I will tell you something about stories,
They aren't just entertainment. Don't be fooled.
They are all we have, you see,
all we have to fight off
illness and death.
He rubbed his belly.
I keep them here
So Tayo stood there, stiff with nausea, while they fired at the soldiers, and he watched his uncle fall, and he knew it was Josiah; and even after Rocky started shaking him by the shoulders and telling him to stop crying, it was still Josiah lying there.
“You know what people will say if we ask for a medicine man to help him. Someone will say it's not right. They'll say, 'Don't do it. He's not full blood anyway."'
“But you know, grandson, this world is fragile."
The word he chose to express "fragile" was filled with the intricacies of a continuing process, and with a strength inherent in spider webs woven across paths through sand hills where early in the morning the sun becomes entangled in each filament of web.
"There are some things we can’t cure like we used to,” he said, "not since the white people came. The others who had the Scalp Ceremony, some of them are not better either.”
“I'm half-breed. I'll be the first to say it. I'll speak for both sides. First time you walked down the street in Gallup or Albuquerque, you knew. Don't lie. You knew right away. The war was over, the uniform was gone. All of a sudden that man at the store waits on you last, makes you wait until all the white people bought what they wanted. And the white lady at the bus depot, she's real careful now not to touch your hand when she counts out your change.”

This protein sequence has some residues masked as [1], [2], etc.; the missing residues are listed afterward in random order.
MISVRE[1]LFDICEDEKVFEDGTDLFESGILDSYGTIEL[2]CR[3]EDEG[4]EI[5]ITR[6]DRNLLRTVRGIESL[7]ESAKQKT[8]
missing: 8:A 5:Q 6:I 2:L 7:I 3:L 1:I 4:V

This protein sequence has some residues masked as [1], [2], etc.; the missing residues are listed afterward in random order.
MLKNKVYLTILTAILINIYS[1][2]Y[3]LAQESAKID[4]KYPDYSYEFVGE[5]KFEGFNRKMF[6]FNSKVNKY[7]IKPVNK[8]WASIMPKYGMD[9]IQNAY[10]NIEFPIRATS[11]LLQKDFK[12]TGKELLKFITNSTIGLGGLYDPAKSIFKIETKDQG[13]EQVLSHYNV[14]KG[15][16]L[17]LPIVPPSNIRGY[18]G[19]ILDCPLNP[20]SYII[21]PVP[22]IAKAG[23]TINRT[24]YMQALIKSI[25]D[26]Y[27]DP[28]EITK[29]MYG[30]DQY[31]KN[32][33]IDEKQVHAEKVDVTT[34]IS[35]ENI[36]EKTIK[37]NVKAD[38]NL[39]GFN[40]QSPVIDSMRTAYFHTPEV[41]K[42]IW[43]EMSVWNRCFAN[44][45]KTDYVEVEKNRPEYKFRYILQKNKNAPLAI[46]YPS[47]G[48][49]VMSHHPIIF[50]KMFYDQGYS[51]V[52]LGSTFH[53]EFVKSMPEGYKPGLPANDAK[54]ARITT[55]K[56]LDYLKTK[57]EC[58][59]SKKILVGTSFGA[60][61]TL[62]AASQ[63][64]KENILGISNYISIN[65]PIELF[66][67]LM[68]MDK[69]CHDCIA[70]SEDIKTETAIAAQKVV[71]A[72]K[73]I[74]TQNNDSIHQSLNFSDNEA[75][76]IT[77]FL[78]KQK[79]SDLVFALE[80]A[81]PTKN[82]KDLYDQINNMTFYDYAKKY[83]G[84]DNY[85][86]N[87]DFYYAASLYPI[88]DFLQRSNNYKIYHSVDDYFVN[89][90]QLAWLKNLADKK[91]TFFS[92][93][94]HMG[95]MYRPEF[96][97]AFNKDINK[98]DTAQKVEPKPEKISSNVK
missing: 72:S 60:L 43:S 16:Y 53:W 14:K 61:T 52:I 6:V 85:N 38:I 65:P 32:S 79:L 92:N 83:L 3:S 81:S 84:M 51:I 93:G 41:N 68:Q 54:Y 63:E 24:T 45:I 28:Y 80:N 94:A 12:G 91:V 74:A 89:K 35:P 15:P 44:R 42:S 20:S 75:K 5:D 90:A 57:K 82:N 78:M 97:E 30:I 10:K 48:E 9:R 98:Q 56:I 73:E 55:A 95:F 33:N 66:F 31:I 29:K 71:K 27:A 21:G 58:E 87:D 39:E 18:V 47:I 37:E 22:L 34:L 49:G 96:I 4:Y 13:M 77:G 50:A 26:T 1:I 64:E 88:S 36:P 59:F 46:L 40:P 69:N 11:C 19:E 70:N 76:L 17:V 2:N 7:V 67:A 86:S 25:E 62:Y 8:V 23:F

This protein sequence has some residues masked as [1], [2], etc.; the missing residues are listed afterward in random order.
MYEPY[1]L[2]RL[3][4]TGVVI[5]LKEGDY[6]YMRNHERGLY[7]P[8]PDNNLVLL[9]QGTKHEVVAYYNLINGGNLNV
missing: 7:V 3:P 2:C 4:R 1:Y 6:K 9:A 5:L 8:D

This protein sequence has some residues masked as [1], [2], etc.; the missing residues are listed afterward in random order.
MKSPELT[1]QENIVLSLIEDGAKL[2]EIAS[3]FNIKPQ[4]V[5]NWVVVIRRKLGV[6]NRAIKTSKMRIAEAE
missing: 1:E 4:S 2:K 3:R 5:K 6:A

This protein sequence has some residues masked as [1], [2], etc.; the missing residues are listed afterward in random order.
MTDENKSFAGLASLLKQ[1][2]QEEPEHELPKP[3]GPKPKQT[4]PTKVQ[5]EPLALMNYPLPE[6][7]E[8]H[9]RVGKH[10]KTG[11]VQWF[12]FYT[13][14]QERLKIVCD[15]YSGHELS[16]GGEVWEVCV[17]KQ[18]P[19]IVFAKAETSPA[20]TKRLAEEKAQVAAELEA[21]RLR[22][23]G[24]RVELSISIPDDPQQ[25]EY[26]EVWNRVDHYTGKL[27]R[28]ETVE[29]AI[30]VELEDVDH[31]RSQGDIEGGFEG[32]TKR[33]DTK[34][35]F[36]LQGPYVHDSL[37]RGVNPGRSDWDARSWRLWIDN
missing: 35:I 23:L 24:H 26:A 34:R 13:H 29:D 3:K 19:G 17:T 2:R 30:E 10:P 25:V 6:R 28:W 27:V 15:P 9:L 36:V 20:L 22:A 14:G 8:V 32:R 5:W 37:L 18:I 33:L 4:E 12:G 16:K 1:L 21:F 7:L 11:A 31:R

They told him, "Nothing can stop you now except one thing: don't let the people at home hold you back.” Rocky understood what he had to do to win in the white outside world.
"They took our land, they took everything! So let's get our hands on white women!" They cheered… Maybe Emo was wrong: maybe white people didn't have everything. Only Indians had droughts.
She was careful that Rocky did not share these things with Tayo, that they kept a distance between themselves and him. But she would nor let Tayo go outside or play in another room alone. She wanted him close enough to feel excluded, to be aware of the distance between them.
Christianity separated the people from themselves; it tried to crush the single clan name, encouraging each person to stand alone, because Jesus Christ would save only the individual soul; Jesus Christ was not like the Mother who loved and cared for them as her children, as her family.
They think that if their children have the same color of skin, the same color of eyes, that nothing is changing." She laughed softly. "They are fools. "You don't have to understand what is happening. But remember this day. You will recognize it later. You are part of it now."
There was something about the way the old man said the word "comfortable." It had a different meaning-not the comfort of big houses or rich food or even clean streets, but the comfort of belonging with the land, and the peace of being with these hills.
The people nowadays have an idea about the ceremonies. They think the ceremonies must be performed exactly as they have always been done, maybe because one slip-up or mistake and the whole ceremony must be stopped and the sand painting destroyed. That much is true. They think that if a singer tampers with any part of the ritual, great harm can be done, great power unleashed…That much can be true also. But long ago when the people were given these ceremonies, the changing began, if only in the aging of the yellow gourd rattle or the shrinking of the skin around the eagle's claw, if only in the different voices from generation to generation, singing the chants. You see, in many ways, the ceremonies have always been changing."